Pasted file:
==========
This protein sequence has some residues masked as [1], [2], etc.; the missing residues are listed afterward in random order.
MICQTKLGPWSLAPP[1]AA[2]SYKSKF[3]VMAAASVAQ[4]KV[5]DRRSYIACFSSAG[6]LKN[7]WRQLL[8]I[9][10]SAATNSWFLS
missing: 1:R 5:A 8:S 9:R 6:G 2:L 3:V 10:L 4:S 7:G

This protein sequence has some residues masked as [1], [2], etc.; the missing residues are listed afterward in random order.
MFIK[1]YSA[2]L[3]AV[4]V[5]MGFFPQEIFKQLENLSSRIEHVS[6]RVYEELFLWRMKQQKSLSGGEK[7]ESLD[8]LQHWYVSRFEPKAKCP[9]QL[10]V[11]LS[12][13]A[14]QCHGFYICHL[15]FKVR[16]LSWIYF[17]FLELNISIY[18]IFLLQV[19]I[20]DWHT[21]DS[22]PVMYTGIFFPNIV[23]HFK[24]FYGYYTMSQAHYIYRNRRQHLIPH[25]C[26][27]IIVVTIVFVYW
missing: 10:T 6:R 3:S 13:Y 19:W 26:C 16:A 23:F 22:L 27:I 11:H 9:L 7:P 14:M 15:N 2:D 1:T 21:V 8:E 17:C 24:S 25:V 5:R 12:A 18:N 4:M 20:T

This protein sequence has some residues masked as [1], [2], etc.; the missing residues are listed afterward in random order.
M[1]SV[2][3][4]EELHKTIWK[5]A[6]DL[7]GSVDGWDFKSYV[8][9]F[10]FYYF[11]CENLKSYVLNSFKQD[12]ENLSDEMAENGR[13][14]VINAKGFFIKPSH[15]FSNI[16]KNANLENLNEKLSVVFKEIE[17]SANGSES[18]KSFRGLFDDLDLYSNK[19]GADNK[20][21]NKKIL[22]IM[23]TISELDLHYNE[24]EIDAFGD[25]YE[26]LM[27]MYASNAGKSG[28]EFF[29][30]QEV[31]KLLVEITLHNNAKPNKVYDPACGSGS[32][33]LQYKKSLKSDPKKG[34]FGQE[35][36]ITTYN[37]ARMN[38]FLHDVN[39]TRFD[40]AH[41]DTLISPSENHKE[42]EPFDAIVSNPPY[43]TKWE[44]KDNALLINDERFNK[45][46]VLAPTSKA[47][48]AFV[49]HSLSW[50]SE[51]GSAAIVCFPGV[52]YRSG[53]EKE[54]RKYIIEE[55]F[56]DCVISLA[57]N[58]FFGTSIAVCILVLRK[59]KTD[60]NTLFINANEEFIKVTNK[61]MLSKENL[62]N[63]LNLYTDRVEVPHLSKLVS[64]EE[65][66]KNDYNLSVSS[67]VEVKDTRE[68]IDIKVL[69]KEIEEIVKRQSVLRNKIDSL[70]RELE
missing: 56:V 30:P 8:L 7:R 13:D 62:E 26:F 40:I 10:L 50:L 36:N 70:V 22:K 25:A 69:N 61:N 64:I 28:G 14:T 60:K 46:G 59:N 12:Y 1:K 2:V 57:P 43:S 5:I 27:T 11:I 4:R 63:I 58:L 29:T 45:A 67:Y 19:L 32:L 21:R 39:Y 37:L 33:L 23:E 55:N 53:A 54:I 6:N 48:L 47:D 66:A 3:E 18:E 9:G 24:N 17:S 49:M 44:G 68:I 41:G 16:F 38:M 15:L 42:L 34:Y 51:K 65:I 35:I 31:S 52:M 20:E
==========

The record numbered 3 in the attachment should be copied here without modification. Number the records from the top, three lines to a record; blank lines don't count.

This protein sequence has some residues masked as [1], [2], etc.; the missing residues are listed afterward in random order.
M[1]SV[2][3][4]EELHKTIWK[5]A[6]DL[7]GSVDGWDFKSYV[8][9]F[10]FYYF[11]CENLKSYVLNSFKQD[12]ENLSDEMAENGR[13][14]VINAKGFFIKPSH[15]FSNI[16]KNANLENLNEKLSVVFKEIE[17]SANGSES[18]KSFRGLFDDLDLYSNK[19]GADNK[20][21]NKKIL[22]IM[23]TISELDLHYNE[24]EIDAFGD[25]YE[26]LM[27]MYASNAGKSG[28]EFF[29][30]QEV[31]KLLVEITLHNNAKPNKVYDPACGSGS[32][33]LQYKKSLKSDPKKG[34]FGQE[35][36]ITTYN[37]ARMN[38]FLHDVN[39]TRFD[40]AH[41]DTLISPSENHKE[42]EPFDAIVSNPPY[43]TKWE[44]KDNALLINDERFNK[45][46]VLAPTSKA[47][48]AFV[49]HSLSW[50]SE[51]GSAAIVCFPGV[52]YRSG[53]EKE[54]RKYIIEE[55]F[56]DCVISLA[57]N[58]FFGTSIAVCILVLRK[59]KTD[60]NTLFINANEEFIKVTNK[61]MLSKENL[62]N[63]LNLYTDRVEVPHLSKLVS[64]EE[65][66]KNDYNLSVSS[67]VEVKDTRE[68]IDIKVL[69]KEIEEIVKRQSVLRNKIDSL[70]RELE
missing: 56:V 30:P 8:L 7:R 13:D 62:E 26:F 40:I 10:L 50:L 36:N 70:V 22:K 25:A 69:N 61:N 64:I 28:G 14:T 60:K 46:G 59:N 12:Y 1:K 2:V 57:P 43:S 5:I 27:T 11:I 4:R 63:I 58:L 29:T 45:A 67:Y 19:L 32:L 21:R 39:Y 37:L 33:L 23:E 55:N 53:A 54:I 6:N 48:L 47:D 66:A 3:E 18:E 9:G 24:N 17:S 49:M 44:G 68:I 41:G 16:F 38:M 15:L 42:L 34:Y 51:K 65:I 35:I 31:S 52:M 20:E